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I'm a Korean so I know many Chinese letters. In Japanes あけましておめでとうございます means Happy New Year. Litterally it's 'It's new year so congratulations.' おめでとう is written in Kanji as 御目出度う. 御 : to rule, or to control 目 : eye 出 : go out 度 : degree How does the Kanji words combine to mean 'to congratulate'? Is it just borrowing sound from Kanji?

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The kanji in (御)目出度う and (御)芽出度う are ateji (meaning they are chosen in a word for their sound, except that 芽出 and 目出 also match the meaning of めでたい, and they both have to do with auspiciousness, the auspicious aspect of 目(が)出(る) coming from rolling a good number on a die and 芽(が)出(る) coming from the auspiciousness of a sprout). The word おめでとう actually is a phonetic change from おめで度(たく), which comes from the adverbial form of the honorific form (due to お/御 affixing it) of 愛でたい, from 愛でる (to admire), and たい (very, an adjectival suffix found in certain words) coming from 甚い which is the etymology of the word 痛い (to the) extreme) meaning admirable. The 御 here still makes sense with the meaning you find to make no sense, more sense when you read its other meanings (honorable/manipulate), and even more sense once you see what its' kanji stands for, which is driving a vehicle. So, the congratulate meaning of おめでとう comes from its literal meaning, to be auspicious/admirable.

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    Japanese usage of 御 as kanji spelling for several honorific prefixes is probably semantic extension of already Chinese usage of 御 as prefix meaning "royal, imperial". See first meaning here. So other meanings, including "to manage; to govern; to control", can be ignored here. Remaining kanji (目出度 / 芽出度) are, as said in this answer, ateji.
    – Arfrever
    Commented Jun 11 at 15:55
  • Thanks for the kind explanations!
    – Chan Kim
    Commented Jun 12 at 6:13
  • @Arfrever Interesting; I wouldn't have been able to make that sort of connection. Please feel free to edit my answer correspondingly. Commented Jun 12 at 6:35
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Sorry in advance if I tell you things that you already know about Chinese characters. I want to explain what I can for everyone - specifically, how the characters are used in Japanese.

おめでとう is an honorific prefix お, plus めでたく (the verb [愛]{め}でる, turned into an i-adjective めでたい and then into an adverbial form), which is then affected by a sound shift. You will probably notice this uses the character [愛]{あい} for "love". It could also be written with [賞]{しょう} for "prize". We can say that 愛でる means things like "cherish" or "adore", but also "celebrate".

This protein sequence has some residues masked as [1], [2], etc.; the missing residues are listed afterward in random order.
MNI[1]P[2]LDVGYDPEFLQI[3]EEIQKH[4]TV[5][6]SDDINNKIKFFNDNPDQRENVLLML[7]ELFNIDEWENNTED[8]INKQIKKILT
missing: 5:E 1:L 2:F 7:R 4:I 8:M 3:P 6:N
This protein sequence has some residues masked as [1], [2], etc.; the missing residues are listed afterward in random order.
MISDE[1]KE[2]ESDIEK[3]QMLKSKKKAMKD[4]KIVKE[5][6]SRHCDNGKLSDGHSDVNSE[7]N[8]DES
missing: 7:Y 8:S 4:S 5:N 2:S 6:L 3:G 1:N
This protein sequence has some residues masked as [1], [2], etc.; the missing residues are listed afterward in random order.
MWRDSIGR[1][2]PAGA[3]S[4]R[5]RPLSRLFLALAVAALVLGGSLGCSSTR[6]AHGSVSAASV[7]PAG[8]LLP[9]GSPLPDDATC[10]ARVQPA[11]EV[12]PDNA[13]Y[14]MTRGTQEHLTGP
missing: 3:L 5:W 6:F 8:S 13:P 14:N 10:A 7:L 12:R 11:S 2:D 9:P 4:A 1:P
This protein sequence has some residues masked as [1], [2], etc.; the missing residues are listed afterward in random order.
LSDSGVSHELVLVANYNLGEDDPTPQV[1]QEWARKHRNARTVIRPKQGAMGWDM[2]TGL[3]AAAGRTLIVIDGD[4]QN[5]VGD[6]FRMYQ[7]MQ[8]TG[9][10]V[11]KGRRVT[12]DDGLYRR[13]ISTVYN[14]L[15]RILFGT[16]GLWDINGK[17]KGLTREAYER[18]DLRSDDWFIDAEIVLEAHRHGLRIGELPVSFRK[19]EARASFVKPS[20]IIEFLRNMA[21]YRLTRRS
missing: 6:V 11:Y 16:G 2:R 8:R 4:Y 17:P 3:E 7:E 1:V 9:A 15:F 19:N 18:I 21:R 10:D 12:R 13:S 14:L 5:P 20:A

The characters [目]{め}[出]{で}[度]{と} are ateji, i.e. chosen specifically to spell the word phonetically but write it with kanji.

In ateji readings, the characters aren't specifically chosen to convey meaning, but they often have some connection to the intended meaning. In this case, as Star Peep points out, there is an expression 目が出る, literally "eyes go out (protrude)" - which can refer to being surprised (the same metaphor as in English) but also describes being lucky. The kanji 芽 may substitute for 目 here; the core meaning is "sprout" - metaphorically, one's good fortune grows wildly, from seemingly inconsequential dirt.

However, the 度 is, as far as I can tell, completely unrelated. I can find no evidence that 度 was ever a standard, generalized kanji for the helper i-adjective たい, which we normally write only in hiragana. This たい has a completely different etymology. And 度 can mean a lot more than "degree", but I can't see a way that it relates to "desirable". My guess is, 度 was chosen for its on-reading of たく, as in [忖]{そん}[度]{たく} or [臆]{おく}[度]{たく}, before the sound shift happened. Then maybe the う okurigana was added to make the pronunciation clear.

As for , this is in a sense also ateji - but it's the standard ateji for the honorific prefix お or おん (typically on native Japanese words using a kun-reading) or ご (typically on Chinese loanwords using an on-reading).

The kanji itself may have meanings (derived from Chinese) like "manipulate" or "govern" (as Jisho glosses it). It also gives a meaning like that to some noun phrases. But as far as I know, it isn't used to write any verb like "to rule" or "to control" in Japanese - or any other verb. In Japanese, it's just a fancy way to write such an honorific prefix (or occasionally suffix), and I don't think that use is connected to the kanji meaning.

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    Regarding 御, for "rule, control" meaning there are e.g. 御す, 御する, 制御(する), 統御(する), for "imperial, emperor-related" meaning there are e.g. 出御(する), 入御(する), 着御, 発御, 崩御(する), for "driving, riding" meaning there are e.g. 御者, 下御(する).
    – Arfrever
    Commented Jun 13 at 5:33
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    Regarding 愛{め}でたい, this is from medetasi, which is phonological simplification of earlier medeitasi, from mede + itasi. See etymology here.
    – Arfrever
    Commented Jun 13 at 5:48
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    " from mede + itasi" - well, yes, but (per the "completely different etymology" link in my answer) this same itasi is proposed as the origin of -たい as a desiderative suffix generally. Commented Jun 13 at 9:41

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